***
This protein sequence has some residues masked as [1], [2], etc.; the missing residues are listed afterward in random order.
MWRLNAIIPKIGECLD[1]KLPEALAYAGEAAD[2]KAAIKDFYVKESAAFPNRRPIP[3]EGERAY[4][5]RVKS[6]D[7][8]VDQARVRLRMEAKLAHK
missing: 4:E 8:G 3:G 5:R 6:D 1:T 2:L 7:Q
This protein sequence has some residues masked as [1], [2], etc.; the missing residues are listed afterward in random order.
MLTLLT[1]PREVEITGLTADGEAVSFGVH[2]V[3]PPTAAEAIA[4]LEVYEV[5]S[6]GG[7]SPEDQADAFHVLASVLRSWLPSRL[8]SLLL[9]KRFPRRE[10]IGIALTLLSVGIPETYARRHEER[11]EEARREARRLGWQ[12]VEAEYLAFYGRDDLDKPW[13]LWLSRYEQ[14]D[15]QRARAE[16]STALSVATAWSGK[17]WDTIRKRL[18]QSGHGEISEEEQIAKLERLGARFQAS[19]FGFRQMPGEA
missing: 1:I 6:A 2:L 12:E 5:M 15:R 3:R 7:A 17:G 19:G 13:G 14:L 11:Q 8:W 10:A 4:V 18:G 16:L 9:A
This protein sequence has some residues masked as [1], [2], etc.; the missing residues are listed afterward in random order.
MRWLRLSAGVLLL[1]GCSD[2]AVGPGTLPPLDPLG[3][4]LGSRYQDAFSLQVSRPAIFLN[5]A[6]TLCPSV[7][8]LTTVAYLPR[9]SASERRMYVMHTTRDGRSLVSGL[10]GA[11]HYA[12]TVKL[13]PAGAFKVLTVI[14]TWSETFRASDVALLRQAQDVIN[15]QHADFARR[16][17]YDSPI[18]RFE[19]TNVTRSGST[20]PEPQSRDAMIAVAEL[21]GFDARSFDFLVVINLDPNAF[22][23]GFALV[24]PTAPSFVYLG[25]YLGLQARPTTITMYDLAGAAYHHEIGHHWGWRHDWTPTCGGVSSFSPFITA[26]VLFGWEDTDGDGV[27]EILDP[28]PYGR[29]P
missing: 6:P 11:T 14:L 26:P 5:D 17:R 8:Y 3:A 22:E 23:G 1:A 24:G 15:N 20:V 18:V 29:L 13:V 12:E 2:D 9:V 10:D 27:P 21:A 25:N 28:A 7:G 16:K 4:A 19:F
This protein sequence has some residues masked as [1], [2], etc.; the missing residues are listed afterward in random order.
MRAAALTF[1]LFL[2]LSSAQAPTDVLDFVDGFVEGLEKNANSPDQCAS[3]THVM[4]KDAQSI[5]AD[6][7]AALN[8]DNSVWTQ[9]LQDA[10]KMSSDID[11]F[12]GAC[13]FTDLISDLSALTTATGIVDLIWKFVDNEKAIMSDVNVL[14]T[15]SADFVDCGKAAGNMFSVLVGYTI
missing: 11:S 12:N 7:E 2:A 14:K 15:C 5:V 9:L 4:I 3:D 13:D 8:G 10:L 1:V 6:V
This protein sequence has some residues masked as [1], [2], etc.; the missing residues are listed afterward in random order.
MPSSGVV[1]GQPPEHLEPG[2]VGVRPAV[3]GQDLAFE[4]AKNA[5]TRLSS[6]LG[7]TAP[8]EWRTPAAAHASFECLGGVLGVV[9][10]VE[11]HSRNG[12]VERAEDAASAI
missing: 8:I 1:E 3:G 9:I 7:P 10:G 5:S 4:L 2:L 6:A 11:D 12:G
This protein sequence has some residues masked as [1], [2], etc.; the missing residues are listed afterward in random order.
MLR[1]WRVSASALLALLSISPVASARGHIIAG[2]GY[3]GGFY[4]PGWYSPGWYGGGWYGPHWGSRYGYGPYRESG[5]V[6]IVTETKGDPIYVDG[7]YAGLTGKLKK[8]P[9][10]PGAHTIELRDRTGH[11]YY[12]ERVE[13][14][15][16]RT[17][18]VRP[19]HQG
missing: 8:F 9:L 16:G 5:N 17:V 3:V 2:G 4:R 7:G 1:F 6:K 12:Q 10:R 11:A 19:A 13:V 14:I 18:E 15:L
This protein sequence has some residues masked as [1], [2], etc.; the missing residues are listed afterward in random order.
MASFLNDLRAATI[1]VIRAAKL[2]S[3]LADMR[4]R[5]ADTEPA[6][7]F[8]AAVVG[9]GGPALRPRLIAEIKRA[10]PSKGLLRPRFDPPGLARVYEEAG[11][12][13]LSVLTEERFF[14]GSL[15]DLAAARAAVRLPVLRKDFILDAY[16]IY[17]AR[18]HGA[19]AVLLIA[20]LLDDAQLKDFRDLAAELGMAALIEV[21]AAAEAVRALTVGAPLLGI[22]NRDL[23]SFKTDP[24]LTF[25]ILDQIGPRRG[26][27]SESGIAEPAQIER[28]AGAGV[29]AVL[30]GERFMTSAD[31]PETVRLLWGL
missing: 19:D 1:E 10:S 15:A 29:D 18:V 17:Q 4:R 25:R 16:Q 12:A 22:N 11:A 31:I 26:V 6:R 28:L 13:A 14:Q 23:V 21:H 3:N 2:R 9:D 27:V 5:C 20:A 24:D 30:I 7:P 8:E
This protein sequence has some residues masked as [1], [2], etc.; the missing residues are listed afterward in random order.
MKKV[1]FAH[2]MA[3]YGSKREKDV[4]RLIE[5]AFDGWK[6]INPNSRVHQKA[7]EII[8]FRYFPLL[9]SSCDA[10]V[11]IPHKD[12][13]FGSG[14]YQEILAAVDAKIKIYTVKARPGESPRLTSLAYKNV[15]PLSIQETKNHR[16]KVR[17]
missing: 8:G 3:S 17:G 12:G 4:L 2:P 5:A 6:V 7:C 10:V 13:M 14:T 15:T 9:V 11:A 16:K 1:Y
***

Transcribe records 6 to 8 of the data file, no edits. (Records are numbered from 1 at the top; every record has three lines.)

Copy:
This protein sequence has some residues masked as [1], [2], etc.; the missing residues are listed afterward in random order.
MLR[1]WRVSASALLALLSISPVASARGHIIAG[2]GY[3]GGFY[4]PGWYSPGWYGGGWYGPHWGSRYGYGPYRESG[5]V[6]IVTETKGDPIYVDG[7]YAGLTGKLKK[8]P[9][10]PGAHTIELRDRTGH[11]YY[12]ERVE[13][14][15][16]RT[17][18]VRP[19]HQG
missing: 8:F 9:L 16:G 5:N 17:V 3:V 2:G 4:R 7:G 1:F 6:K 12:Q 10:R 11:A 19:A 13:V 14:I 18:E 15:L
This protein sequence has some residues masked as [1], [2], etc.; the missing residues are listed afterward in random order.
MASFLNDLRAATI[1]VIRAAKL[2]S[3]LADMR[4]R[5]ADTEPA[6][7]F[8]AAVVG[9]GGPALRPRLIAEIKRA[10]PSKGLLRPRFDPPGLARVYEEAG[11][12][13]LSVLTEERFF[14]GSL[15]DLAAARAAVRLPVLRKDFILDAY[16]IY[17]AR[18]HGA[19]AVLLIA[20]LLDDAQLKDFRDLAAELGMAALIEV[21]AAAEAVRALTVGAPLLGI[22]NRDL[23]SFKTDP[24]LTF[25]ILDQIGPRRG[26][27]SESGIAEPAQIER[28]AGAGV[29]AVL[30]GERFMTSAD[31]PETVRLLWGL
missing: 19:D 1:E 10:S 15:A 29:D 18:V 17:Q 4:R 25:R 16:Q 12:A 22:N 11:A 31:I 26:V 6:R 28:L 13:A 14:Q 23:V 21:H 3:N 2:R 9:D 27:V 5:C 20:A 24:D 30:I 7:P 8:E
This protein sequence has some residues masked as [1], [2], etc.; the missing residues are listed afterward in random order.
MKKV[1]FAH[2]MA[3]YGSKREKDV[4]RLIE[5]AFDGWK[6]INPNSRVHQKA[7]EII[8]FRYFPLL[9]SSCDA[10]V[11]IPHKD[12][13]FGSG[14]YQEILAAVDAKIKIYTVKARPGESPRLTSLAYKNV[15]PLSIQETKNHR[16]KVR[17]
missing: 8:G 3:S 17:G 12:G 4:L 2:P 5:A 6:V 7:C 10:V 13:M 14:T 15:T 9:V 11:A 16:K 1:Y